Saturday 19 October 2002
The Guardian - Online at Guardian Unlimited
On the one hand, the stakes are high for Clive Barker: this book has to follow some pretty tough acts. This is an extremely rich time for "young adult" fantasy books (by Philip Pullman, of course, along with the likes of Chris Wooding, Philip Reeves, Neil Gaiman and others). On the other, as well as knowing that this is Barker, dammit, you read Abarat already buoyed up by the times. You're eager to love this beautiful, heavy, richly coloured slab of a book. And, thankfully, it is easy to love.
It is the first of a promised quartet exploring the archipelago of Abarat. In outline the story is classic - bright child (Candy Quackenbush) bowed by grubby reality (Chickentown, USA) escapes into astonishing fantasyland, meets strange companions, and embarks on quest. However, many things make Abarat stand apart.
Unlike most classics of this kind, Abarat starts with a prologue in the fantasyland itself, tracking an incomprehensible conversation between three of its inhabitants, before we meet Candy. In other words, we do not fall down a rabbit hole into the magic kingdom with our protagonist: we know about the magic already, and have to wait for her to catch up. This is a double-edged sword. What is inevitably lost is the first astonishment - the sense of awe as we step out of the Kansas house with our child-avatar into a Technicolor Oz.
But something is also gained. By introducing Candy to what we have already seen, the solipsism of childhood is undercut: there is no room for this to be only a dream. The moral and philosophical stakes are raised: actions have consequences in what must be a real, though alternate, world. A foundation of ethical seriousness is established, which is not too badly undermined by intimations of Candy's "destiny" - an annoying trope impossible to pull off except at the cost of the characters' agency.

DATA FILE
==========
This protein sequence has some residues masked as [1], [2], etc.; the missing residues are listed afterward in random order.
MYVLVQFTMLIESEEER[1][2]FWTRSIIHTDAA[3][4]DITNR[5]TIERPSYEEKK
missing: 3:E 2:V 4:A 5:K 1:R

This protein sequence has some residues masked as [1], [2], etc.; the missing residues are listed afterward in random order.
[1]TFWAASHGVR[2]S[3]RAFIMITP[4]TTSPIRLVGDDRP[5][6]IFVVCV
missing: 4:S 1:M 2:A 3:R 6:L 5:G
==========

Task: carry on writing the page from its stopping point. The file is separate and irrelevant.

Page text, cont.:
For the most part, people will read this book for the setting, and for the monsters. The narrative takes the reader to some of the 25 islands of Abarat: each of them, in a mystical way, is an hour of the day, and one is the time outside time. The story appears to revolve around Candy's impending struggle with Christopher Carrion, Lord of Midnight, and his attempts to establish eternal night. But in fact, nothing is so simply moralistic in Barker's universe. In a subtle subversion, Barker quietly begins to intimate that the "dark lord" may not be the problem at all: it may be the ambitious, urbane Rojo Pixler, capitalist extraordinaire, whose cheery brand the Commexo Kid is spreading through Abarat with all the vigour of Starbucks.
But though the intricacies of the political machinations are well done, and there is plenty of foreshadowing to keep us coming back, Abarat is not a book in which plot is paramount. Above all, this is a deeply lovely catalogue of the strange. Islands carved into colossal heads, giant moths made of coloured ether, words that turn into aeroplanes, tentacled maggot-monsters: they dance past like a carnival, a true surrender to the weird, vastly more inventive than the tired figures that visit some bespectacled boy-wizards. The joy is that all these imagined things are enthusiastically illustrated by Barker himself.
Barker's art is not the carefully drafted work of, say, Maurice Sendak or Walter Moers. Instead, the rich oil paintings that fill Abarat are muscular, expressionist, often frightening: unconstrained by mimetic realism or cutesy-pie kiddy-lit condescension. Apparently, the sight of these paintings alone led Disney to buy the movie rights to Abarat for tankerloads of money.
The heart sinks a bit when one reads in small print that the "logo" (ie the title as rendered) is already copyrighted by Disney, and thinks of Barker's gorgeously painted (and named) monsters - John Mischief, the Criss-Cross Man, Mater Motley - being Little Mermaided up. There are plenty of aspects of the book, thankfully, that will resist domestication. My tenner, for example, says that if we meet Two-Toed Tom in the movie, he won't be the spiral-tattooed sailor whose proudly displayed photos of his "strange household" gently reveal him to be both non-monogamous and gay. It will also be interesting to see how Uncle Walt deals with Barker's none too subtle insinuations that the worst problem facing Abarat is the rise of monopoly capitalism. Unusually, this fantasyland has a political economy, and it's not feudalism-lite.
Barker is one of the few writers who has altered an entire field: more than anyone since Lovecraft, he has changed the shape, the corporeality of horror. It is therefore slightly surprising how unhorrific Abarat is. There are horrors, of course: but we aren't terrified (except, perhaps, by the hinted-at Lovecraftian presences in the deeps, which will rise in book four, I'd imagine). But even this is related to one of the book's strengths. You cannot have an unearthly terror who is also a protagonist. In Abarat, we spend time inside even "evil" Christopher Carrion's head. And what we therefore lose in terror, we more than make up for in intricacy and empathy. Abarat is a sumptuous and lovely thing. With beautiful pictures of monsters.
China Miéville's latest novel, The Scar, is published by Macmillan.